Usually it is my wife who blogs about artistic matters, leaving me to cover the areas of food and gardening along with the occasional side trip into nature or travel. But today I’m going to step ever so slightly outside of my comfort zone and talk about some of the artistic things she made for me. Lynda has been working with indigo lately, as she was getting ready to teach her Indigo Dyeing Class. So I asked her to dye a few things for me, while she had an active indigo pot going. And today I want to share of few of those here.
Pretty much all I know about indigo I have learned from my wife. For instance, I know that it is a plant based dye made from plants of the genus Indigofera. And I know it makes some beautiful blue colors on fabrics. Fortunately she knows a whole lot more than I do about the subject! I took some photos of one of her recent dyeing sessions to help document some of the process involved, which I find fascinating. In the above photo, she is removing one of the pieces and cutting the string she used to tie up the material. It was a beautiful sunny day so she is working outside, and I am playing photographer.
When you remove the material from the dye pot, the color is initially a yellow green. As the dye reacts to the oxygen, it turns blue. It looks like magic, but it’s really science. In the above photo, the shirt has just been untied and fully exposed to the air. You can still see some of the greenish areas at this point. This particular shirt is a spun bamboo t-shirt made of 70% bamboo and 30% cotton.
The above photo of the same shirt was taken about 15 minutes later. Notice how the areas that were green are now blue, and the blue areas are a deeper shade of blue.
Next the shirt needs to be washed and dried. That lightens up the color a bit, and the end result shown in the above photo is a one of a kind shirt for me to wear. I’ve already worn the shirt several times, and it is comfortable as well as colorful.
Another shirt she did for me is a bit darker overall. It’s a 100% cotton shirt, with a comfy soft feel and a generous neck opening. I can’t stand a shirt that is too tight at the neck, which is why I was never a fan of turtlenecks.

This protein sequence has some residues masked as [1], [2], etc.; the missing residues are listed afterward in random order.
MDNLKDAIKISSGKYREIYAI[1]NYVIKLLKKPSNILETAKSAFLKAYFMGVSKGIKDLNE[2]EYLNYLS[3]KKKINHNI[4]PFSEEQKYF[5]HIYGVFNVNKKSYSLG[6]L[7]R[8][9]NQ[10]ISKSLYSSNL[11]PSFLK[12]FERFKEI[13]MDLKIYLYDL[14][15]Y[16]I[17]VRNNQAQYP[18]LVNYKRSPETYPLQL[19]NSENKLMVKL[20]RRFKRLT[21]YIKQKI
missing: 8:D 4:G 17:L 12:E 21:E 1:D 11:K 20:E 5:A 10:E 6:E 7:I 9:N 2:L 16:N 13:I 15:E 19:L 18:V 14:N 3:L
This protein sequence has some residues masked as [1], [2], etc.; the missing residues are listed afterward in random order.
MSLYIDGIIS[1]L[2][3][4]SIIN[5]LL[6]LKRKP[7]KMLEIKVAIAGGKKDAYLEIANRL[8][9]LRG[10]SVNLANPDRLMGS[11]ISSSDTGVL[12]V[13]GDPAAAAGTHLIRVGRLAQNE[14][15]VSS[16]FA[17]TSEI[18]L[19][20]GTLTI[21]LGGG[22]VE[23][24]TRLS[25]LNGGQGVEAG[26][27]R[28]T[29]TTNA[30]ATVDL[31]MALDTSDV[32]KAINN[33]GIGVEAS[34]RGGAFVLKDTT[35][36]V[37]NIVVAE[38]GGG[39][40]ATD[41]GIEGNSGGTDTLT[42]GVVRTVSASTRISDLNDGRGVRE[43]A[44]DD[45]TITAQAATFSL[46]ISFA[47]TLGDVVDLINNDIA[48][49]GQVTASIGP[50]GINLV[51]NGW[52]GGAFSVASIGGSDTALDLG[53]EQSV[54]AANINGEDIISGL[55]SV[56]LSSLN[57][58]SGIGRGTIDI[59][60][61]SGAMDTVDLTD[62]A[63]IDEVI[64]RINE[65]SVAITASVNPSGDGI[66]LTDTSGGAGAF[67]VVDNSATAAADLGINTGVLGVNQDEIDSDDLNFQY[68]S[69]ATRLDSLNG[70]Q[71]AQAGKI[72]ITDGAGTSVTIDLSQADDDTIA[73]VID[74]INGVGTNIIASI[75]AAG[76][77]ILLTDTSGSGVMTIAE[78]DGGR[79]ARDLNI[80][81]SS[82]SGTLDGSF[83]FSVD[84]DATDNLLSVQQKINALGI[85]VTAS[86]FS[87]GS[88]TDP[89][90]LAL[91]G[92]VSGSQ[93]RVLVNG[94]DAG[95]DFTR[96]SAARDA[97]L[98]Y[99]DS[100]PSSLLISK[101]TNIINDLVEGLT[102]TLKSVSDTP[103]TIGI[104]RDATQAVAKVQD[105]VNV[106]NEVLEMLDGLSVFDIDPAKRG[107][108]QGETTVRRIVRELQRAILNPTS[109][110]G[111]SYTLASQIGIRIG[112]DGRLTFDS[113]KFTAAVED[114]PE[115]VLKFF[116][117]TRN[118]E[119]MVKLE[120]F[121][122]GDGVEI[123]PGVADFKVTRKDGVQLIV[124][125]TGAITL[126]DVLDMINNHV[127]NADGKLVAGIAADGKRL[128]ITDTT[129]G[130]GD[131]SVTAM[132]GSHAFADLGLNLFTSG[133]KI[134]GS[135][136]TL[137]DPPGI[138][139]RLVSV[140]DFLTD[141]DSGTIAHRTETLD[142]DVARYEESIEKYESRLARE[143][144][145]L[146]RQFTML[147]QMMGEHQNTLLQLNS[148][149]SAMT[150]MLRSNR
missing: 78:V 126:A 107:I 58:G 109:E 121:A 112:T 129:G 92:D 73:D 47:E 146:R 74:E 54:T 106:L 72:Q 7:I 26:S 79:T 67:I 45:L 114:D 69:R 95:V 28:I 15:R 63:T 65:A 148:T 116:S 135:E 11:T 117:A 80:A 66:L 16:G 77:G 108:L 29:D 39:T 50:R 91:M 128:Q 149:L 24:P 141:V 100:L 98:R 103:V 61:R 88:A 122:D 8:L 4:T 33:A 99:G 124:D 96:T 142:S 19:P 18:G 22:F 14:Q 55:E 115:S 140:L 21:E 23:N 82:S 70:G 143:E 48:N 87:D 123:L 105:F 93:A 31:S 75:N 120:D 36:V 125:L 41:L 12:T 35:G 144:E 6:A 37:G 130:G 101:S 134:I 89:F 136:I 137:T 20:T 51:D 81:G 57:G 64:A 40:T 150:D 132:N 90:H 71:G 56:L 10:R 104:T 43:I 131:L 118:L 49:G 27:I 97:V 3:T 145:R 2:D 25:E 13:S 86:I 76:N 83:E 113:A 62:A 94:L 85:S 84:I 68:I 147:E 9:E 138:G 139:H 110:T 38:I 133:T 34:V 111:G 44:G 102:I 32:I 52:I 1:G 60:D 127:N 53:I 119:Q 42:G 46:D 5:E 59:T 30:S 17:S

She dyed quite a few things that day, including some napkins for us and some shirts for herself. She dyed a tank top for me that I intend to wear around the house, using a spiral pattern on it. We both loved the look so much, I asked her to do a few more spiral pieces in a later dying session.
We bought some white cotton bandanas for dyeing, so she dyed one of them in a spiral pattern too. It’s almost too pretty to use, but use it I will!
She tied another bandana in a different pattern. I think it sort of resembles snowflakes.
And she dyed another t-shirt for me with the spiral pattern, this time another one made from 100% cotton. And I simply love the wild look. Thanks again to my artistic wife for dyeing all these lovely pieces for me. I think I could go almost anywhere and not have to worry about anyone else wearing similar shirts. I think I will be all set for indigo things for a while. It is a good thing that blue is my favorite color too! I’ll be back soon with more happenings here at HA.
Beautiful shirts – Just love that last pattern. I’m also thinking that you can make some wonderful & unique tablecloths. Do you grow the plants that create the dye as well?
Ooh, a tablecloth is a great idea! I will pass that on to my wife. The napkins turned out really well I think.
We don’t grow the plants. I believe it is quite a process to get them from plant to dye.
Lovely shirts. And I really like the pattern on the second bandana.
Wow. I am left speechless. So gorgeous. Table cloth, Great idea! You and Lynda are so creative.
You should live in Eugene, Oregon.Tie-dye is still the uniform of the day out here.
Lovely dye work.
Thanks Liz! Sounds like I would be a good fit for Eugene.